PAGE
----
Checking the connections this way is a little time-consuming. There is another way to see, at a glance, the connections between your books and others – yasiv.com – which uses the Amazon API to give you a visualization of which books you are paired with. It’s a free tool which can be quite illuminating. And disturbing.

This is the hood where Liberty Boy is hanging: Continue reading

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Please Don’t Buy My Book

I’m just back from The Smarter Artist Summit in Austin, Texas. I won’t try and capture the magic of the event – Kobo Mark does an excellent job – but I would like to talk about the big takeaway: the dangers of Also Bought pollution.

Also Boughts are probably the most important aspect of the entire Amazon recommendation ecostructure. And also the least understood.

They are much more than a little strip under your book’s description – they power a huge chunk of the recommendations that Amazon serves to readers.

The Also Boughts are what tells Amazon that the readers of my non-fiction also like reading Susan Kaye Quinn, Sean Platt and Johnny Truant. Amazon uses this data to decide who to recommend books to – because Amazon is always seeking to show readers the books they are most likely to purchase.

For this reason, it’s important to monitor your Also Boughts. They can really help you, but also totally break you.

Case Study #1 – Great Success!

When I first launched Let’s Get Visible, I knew it was important to have the companion book Let’s Get Digital in the #1 Also Bought spot, and vice versa, so that when one title had a sales spurt, Amazon would recommend purchasers (new and old) the other one in the set. The launch plan was simple enough: tie the Also Boughts together, push both books as hard as possible, and then sit back as they both bootstrap each other up the charts, creating an awesome feedback loop.

In detail what I did was this: Continue reading

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This Free Tool Could Slightly Change Your Life

pandaad

You know I’m not one for hyperbole, but this free tool could slightly change your life. I also have news on a sale, a freebie giveaway, then something bearing a passing resemblance to a competition, as well as an interview, a guest post, and a gratuitous picture of a panda. Although is a picture of a panda ever really gratuitous? That question unanswered, and many more…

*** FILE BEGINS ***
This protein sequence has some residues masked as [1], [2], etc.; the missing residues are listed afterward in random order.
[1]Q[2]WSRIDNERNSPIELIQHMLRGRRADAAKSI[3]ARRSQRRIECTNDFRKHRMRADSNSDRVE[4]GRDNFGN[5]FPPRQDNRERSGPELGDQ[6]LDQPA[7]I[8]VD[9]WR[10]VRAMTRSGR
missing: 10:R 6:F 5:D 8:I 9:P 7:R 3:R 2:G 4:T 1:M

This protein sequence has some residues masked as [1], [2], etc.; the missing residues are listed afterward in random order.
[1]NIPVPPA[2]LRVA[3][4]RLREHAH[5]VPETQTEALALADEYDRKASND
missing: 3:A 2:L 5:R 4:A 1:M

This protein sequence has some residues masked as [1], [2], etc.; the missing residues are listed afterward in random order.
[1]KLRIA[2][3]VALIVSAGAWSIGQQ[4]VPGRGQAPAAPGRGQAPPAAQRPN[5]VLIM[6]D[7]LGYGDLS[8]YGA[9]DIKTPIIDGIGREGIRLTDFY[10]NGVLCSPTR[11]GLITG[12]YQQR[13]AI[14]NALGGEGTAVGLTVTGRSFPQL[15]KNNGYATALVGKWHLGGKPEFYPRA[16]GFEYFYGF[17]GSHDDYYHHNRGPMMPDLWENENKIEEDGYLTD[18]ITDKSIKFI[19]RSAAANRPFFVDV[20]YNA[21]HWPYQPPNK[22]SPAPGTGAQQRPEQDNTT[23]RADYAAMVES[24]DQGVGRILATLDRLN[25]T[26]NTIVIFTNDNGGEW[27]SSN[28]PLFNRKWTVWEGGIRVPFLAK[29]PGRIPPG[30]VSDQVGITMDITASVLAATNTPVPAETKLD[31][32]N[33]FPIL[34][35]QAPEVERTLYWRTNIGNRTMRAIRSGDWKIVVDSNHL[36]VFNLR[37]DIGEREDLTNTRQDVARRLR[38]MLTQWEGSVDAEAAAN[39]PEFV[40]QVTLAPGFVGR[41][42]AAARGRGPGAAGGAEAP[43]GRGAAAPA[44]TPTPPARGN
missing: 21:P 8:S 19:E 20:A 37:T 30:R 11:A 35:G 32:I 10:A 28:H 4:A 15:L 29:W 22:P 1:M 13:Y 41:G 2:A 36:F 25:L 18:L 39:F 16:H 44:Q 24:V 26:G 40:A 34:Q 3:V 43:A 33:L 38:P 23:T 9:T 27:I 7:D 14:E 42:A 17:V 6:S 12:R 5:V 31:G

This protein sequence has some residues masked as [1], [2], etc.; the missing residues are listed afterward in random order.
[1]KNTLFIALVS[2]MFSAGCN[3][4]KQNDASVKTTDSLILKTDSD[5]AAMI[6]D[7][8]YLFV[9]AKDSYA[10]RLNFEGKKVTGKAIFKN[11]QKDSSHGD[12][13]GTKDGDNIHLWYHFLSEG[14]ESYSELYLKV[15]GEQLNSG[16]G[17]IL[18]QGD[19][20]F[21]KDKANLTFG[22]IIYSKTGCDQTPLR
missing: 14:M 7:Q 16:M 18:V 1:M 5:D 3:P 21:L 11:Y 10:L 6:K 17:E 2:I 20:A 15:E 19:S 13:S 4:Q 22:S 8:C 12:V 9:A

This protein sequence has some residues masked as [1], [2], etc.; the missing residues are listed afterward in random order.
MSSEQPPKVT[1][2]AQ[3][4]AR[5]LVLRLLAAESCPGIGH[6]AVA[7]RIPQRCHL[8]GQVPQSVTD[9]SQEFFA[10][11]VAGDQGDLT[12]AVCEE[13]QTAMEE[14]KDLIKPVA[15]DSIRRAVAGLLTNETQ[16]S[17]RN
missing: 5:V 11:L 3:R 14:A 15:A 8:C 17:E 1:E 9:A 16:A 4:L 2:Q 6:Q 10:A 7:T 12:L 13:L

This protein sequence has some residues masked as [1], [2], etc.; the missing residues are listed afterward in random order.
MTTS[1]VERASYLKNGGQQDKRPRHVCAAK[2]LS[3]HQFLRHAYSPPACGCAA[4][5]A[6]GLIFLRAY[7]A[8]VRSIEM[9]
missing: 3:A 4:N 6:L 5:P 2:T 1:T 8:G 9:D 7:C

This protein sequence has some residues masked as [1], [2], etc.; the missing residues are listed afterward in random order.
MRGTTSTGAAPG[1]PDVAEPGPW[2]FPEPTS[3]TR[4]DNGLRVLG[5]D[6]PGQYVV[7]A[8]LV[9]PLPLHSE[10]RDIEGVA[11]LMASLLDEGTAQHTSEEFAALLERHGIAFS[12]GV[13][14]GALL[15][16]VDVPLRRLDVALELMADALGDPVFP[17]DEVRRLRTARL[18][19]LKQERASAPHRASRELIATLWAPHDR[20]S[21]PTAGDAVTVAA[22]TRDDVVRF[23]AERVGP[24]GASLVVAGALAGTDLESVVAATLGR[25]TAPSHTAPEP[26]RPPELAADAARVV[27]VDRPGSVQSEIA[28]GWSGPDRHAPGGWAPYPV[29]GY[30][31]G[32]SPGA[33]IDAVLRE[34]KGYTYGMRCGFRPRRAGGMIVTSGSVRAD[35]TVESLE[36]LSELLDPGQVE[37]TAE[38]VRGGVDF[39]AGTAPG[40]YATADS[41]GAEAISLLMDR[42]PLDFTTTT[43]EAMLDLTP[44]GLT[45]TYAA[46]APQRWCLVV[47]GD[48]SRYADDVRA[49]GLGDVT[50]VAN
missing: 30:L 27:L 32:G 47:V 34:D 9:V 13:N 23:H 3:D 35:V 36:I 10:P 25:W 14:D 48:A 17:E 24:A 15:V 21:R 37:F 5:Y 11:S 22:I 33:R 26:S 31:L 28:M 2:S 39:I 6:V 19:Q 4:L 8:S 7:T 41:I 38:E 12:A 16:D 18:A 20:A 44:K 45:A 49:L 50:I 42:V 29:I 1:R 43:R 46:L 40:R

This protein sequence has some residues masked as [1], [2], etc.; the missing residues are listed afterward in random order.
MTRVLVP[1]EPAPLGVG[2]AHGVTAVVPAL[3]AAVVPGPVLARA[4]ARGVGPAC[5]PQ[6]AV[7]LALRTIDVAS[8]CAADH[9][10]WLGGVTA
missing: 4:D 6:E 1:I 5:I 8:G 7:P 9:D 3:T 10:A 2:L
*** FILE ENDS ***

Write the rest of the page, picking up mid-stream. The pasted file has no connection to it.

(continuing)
If you ever wanted to try my fiction, it has never been easier to do and you can pick up all three historical novels I’ve written for less than a dollar.

FinalLibertyBoyCoverLARGEpx400I’m running a Kindle Countdown Deal on my last release Liberty Boy, meaning you can grab that one for 99c from Amazon US, and a post-Brexit near-equivalent 99p from Amazon UK. Apologies to those living elsewhere, but please direct all raspberries in the direction of Seattle – they only allow Countdown Deals in those two territories right now. The 99c offer only runs until Thursday so get with the clickin’.

uncommonsoldiersThis one is a little more inclusive: Uncommon Soldiers is a twinpack of historicals containing my first book A Storm Hits Valparaiso and my second Mercenary. It’s available from all the Amazons and you get BOTH for free – as long as you download it before Friday. But hey, why wait.

There you go, three historical novels for less than a dollar. Buy early and buy often! We can even play a fun game. I make up at least one word for each book and try and slip it past my editor, who is way too sharp for any such messing. But she is easily bribed, so if you find all three I guess I’ll have to come up with some kind of cool prize.

As part of promo week, I’ve been appearing hither and tither and generally tarting myself all over social media. I have an interview over at Unusual Historicals – a great site if you like HF set outside the usual Tudors etc. – where I talk about the rebellious background to Liberty Boy, namely the lesser-known (and spectacularly unsuccessful) 1803 Rising, and why I chose that as the backdrop for my story. Continue reading

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This Is The Modern Publishing Business

asandfriendsnewScammers used to operate at the edges of the publishing business, but have wormed their way into its heart. And the entire industry is in denial.

An unintentionally revealing aspect of the tiresome Amazon-Hachette dispute was a series of statements from an organization purporting to advocate for authors’ rights. One of the heinous crimes Amazon was said to have committed was treating books like toasters.

With such a claim, Authors United was attempting to tap into a current of feeling about the commoditization of literature – as if Amazon was the first company to put a price tag on a book, and writers around the country were hitherto living off laurels and kudos. It’s tempting to suggest that other entities in the publishing business might be doing as well as Amazon if they also treated books like toasters and attempted to sell the bloody things, but I digress.

What this characterization by Authors United highlighted was that most precious of things: how the industry likes to view itself. Publishing, you see, is far above the rough and tumble of everyday capitalism. Publishers may make profits now and then, but only as an accidental by-product of their true pursuit: the promotion of literature. Without publishers there would be no books, of course, and we should thank the heavens that an eagle-eyed intern plucked Beowulf from a slushpile or the world would be very much the poorer. Continue reading